Watching for Brand Giants in the Elite Eight

Each year, the second weekend in the Men’s NCAA Basketball Tournament gives us eight teams competing for spots in the Final Four.  One might assume that match-ups between the top college basketball brands will be correlated to the highest TV ratings; however our analysis of Nielsen TV ratings, team match-ups, and brand equity dismisses this conventional wisdom.

We analyze Elite Eight data from 2010 to 2013, and find that metrics at the match-up level such as the combined brand equity of the two teams or the difference in brand equity of the two teams have a negligible correlation with TV ratings (less than 0.1).  Thus, from a brand perspective, the match-up of two Goliaths or the David versus Goliath match-up does not seem to be correlated with viewership. Rather, it seems that on a given Elite Eight Saturday or Sunday, when there are four teams playing, there is a significant positive correlation between the highest brand equity team and TV ratings, and a significant negative correlation between the lowest brand equity team and viewership.

A possible explanation for these findings is that Elite Eight viewers look at the full set of teams playing on a given day, and are drawn-in by strong brands, but put-off by weak brands.  These findings also seem to possibly indicate that given viewership preferences, it is really difficult for a low brand equity college to improve its brand.

 

3 thoughts to “Watching for Brand Giants in the Elite Eight”

  1. Does the time slots of the games have anything to do with this? It seems like teams with greater followings (and greater brand equity) would be given a time slot that should result in more viewership. Do you have an EV for viewership/TV rating for each of the 4 times when the games are played?

    1. Jeff, thanks for the comment. Excellent point regarding the time slots. We actually have TV rating data for each game based on day (Saturday or Sunday) and time slot (first game or second game). We control for this when doing the analysis.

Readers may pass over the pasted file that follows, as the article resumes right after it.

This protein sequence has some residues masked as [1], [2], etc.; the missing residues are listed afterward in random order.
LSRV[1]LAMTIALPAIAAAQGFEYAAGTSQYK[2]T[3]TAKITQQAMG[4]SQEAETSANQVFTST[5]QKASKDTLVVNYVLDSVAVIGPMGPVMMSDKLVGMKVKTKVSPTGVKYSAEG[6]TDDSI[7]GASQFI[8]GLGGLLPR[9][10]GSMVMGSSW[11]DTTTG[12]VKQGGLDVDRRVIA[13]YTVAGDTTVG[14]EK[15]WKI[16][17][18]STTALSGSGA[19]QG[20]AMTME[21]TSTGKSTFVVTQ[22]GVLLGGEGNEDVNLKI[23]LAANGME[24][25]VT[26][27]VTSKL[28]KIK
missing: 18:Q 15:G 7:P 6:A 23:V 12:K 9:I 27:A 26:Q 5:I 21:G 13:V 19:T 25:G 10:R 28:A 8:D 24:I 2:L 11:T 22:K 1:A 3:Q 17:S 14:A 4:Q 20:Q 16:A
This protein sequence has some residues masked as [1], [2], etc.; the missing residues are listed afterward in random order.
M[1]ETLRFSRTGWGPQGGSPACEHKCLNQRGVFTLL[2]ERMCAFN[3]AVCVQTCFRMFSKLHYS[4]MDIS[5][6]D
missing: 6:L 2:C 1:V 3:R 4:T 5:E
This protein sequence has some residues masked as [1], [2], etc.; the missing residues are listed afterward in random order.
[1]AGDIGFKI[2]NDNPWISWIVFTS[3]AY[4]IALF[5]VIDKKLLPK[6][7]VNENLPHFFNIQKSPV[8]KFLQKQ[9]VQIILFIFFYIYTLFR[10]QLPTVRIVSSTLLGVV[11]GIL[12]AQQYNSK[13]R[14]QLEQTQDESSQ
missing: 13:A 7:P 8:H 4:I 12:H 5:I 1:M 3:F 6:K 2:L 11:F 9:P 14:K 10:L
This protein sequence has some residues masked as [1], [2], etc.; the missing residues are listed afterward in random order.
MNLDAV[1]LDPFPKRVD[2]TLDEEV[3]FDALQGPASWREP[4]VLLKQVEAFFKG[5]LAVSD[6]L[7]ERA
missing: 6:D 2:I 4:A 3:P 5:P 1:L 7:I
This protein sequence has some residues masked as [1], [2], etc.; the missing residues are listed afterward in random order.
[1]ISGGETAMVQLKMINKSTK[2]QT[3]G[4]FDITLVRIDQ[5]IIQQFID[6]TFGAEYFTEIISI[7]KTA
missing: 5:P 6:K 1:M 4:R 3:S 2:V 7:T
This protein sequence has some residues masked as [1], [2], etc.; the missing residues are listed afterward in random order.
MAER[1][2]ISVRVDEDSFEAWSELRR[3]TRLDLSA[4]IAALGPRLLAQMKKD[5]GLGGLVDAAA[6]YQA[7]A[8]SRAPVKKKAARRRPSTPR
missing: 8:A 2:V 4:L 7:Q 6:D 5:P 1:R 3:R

2. My first thoughts of March Madness are Cinderella teams, David versus Goliath match-ups and disappointing upsets. It is interesting that you found a negligible correlation (from a brand equity perspective) between viewership and the David versus Goliath march-up. I would expect this correlation throughout the earlier rounds of the tournament when mainly the core fan-base supports the David and many games are broadcasted. However, I thought the correlation would shift once the David gained National presence and developed a strong following due to their underdog status. Though a David may enter the tournament with low brand equity and/or brand value, can both of these measurements temporarily “increase”? If so, wouldn’t this affect viewership? Further, did you find significant correlation differences between the viewership of match-ups where the Goliath had high brand equity/David had low brand equity and match-ups where the Goliath had high brand equity/David had moderate brand equity?

    Also, thanks for this post and your blog! I recently discovered your blog via an article published by the “Goizueta Newsroom” on sportsmarketingprofessor.com and your research.

    Tulane Social Media Course-2013- Keyana F. Varnado

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